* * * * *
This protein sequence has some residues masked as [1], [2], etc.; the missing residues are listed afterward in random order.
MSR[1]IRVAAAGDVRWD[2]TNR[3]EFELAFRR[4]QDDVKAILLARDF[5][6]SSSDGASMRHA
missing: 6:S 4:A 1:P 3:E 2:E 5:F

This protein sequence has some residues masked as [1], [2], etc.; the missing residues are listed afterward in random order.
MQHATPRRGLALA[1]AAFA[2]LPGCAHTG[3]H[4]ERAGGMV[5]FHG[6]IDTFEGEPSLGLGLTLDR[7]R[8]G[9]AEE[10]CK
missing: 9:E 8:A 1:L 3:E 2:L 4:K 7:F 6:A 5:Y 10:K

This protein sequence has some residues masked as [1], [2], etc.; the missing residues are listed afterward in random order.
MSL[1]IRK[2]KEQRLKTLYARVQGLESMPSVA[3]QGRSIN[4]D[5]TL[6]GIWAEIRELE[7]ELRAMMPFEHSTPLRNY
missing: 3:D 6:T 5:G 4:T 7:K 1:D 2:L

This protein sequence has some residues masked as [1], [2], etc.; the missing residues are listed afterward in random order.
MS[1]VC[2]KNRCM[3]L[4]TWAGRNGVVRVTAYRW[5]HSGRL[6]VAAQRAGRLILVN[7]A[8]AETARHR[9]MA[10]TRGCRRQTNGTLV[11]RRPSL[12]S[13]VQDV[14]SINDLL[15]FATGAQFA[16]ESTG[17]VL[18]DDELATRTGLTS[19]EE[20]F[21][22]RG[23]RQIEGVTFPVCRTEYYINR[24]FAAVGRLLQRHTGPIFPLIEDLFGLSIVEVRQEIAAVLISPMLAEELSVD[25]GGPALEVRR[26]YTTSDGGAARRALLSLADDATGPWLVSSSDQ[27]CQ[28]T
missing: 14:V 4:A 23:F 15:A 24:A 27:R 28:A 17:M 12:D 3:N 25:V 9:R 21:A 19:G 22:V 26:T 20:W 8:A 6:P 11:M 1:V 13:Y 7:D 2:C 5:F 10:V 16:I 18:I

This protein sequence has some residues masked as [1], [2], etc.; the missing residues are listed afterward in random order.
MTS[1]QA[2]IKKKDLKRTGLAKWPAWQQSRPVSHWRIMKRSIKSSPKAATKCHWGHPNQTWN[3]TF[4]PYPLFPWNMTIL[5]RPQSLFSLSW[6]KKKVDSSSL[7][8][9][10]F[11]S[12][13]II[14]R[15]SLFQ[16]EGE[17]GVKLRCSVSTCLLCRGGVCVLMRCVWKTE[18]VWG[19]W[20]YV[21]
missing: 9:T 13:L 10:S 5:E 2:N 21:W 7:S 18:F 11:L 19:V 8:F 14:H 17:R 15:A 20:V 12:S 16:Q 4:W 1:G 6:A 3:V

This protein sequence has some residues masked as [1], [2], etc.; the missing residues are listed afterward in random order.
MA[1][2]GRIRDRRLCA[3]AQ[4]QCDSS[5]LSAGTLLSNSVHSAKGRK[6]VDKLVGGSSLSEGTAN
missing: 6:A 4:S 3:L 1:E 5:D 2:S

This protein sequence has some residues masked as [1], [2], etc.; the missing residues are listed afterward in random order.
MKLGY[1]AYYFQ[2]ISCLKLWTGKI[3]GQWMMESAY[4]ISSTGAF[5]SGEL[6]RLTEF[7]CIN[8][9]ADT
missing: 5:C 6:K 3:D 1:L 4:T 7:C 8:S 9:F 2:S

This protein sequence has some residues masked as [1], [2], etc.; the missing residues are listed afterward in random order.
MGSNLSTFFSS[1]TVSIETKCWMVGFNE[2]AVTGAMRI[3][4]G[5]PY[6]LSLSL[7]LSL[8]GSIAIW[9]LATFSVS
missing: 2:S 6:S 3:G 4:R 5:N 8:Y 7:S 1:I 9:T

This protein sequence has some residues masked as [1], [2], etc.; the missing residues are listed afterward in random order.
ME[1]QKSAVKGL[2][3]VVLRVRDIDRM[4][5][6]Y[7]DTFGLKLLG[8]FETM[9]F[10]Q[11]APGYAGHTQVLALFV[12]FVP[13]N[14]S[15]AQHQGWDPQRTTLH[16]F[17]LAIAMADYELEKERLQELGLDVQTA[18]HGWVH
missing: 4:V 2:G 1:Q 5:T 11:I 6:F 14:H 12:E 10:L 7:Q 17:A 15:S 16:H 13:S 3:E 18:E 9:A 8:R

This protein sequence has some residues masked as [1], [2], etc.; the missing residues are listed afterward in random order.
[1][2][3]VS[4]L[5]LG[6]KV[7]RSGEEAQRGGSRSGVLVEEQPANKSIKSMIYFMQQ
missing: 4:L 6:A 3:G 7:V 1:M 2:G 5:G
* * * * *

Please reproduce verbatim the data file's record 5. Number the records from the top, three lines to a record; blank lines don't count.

This protein sequence has some residues masked as [1], [2], etc.; the missing residues are listed afterward in random order.
MTS[1]QA[2]IKKKDLKRTGLAKWPAWQQSRPVSHWRIMKRSIKSSPKAATKCHWGHPNQTWN[3]TF[4]PYPLFPWNMTIL[5]RPQSLFSLSW[6]KKKVDSSSL[7][8][9][10]F[11]S[12][13]II[14]R[15]SLFQ[16]EGE[17]GVKLRCSVSTCLLCRGGVCVLMRCVWKTE[18]VWG[19]W[20]YV[21]
missing: 9:T 13:L 10:S 5:E 2:N 21:W 7:S 18:F 11:L 19:V 8:F 14:H 17:R 15:A 20:V 12:S 16:Q 4:W 1:G 6:A 3:V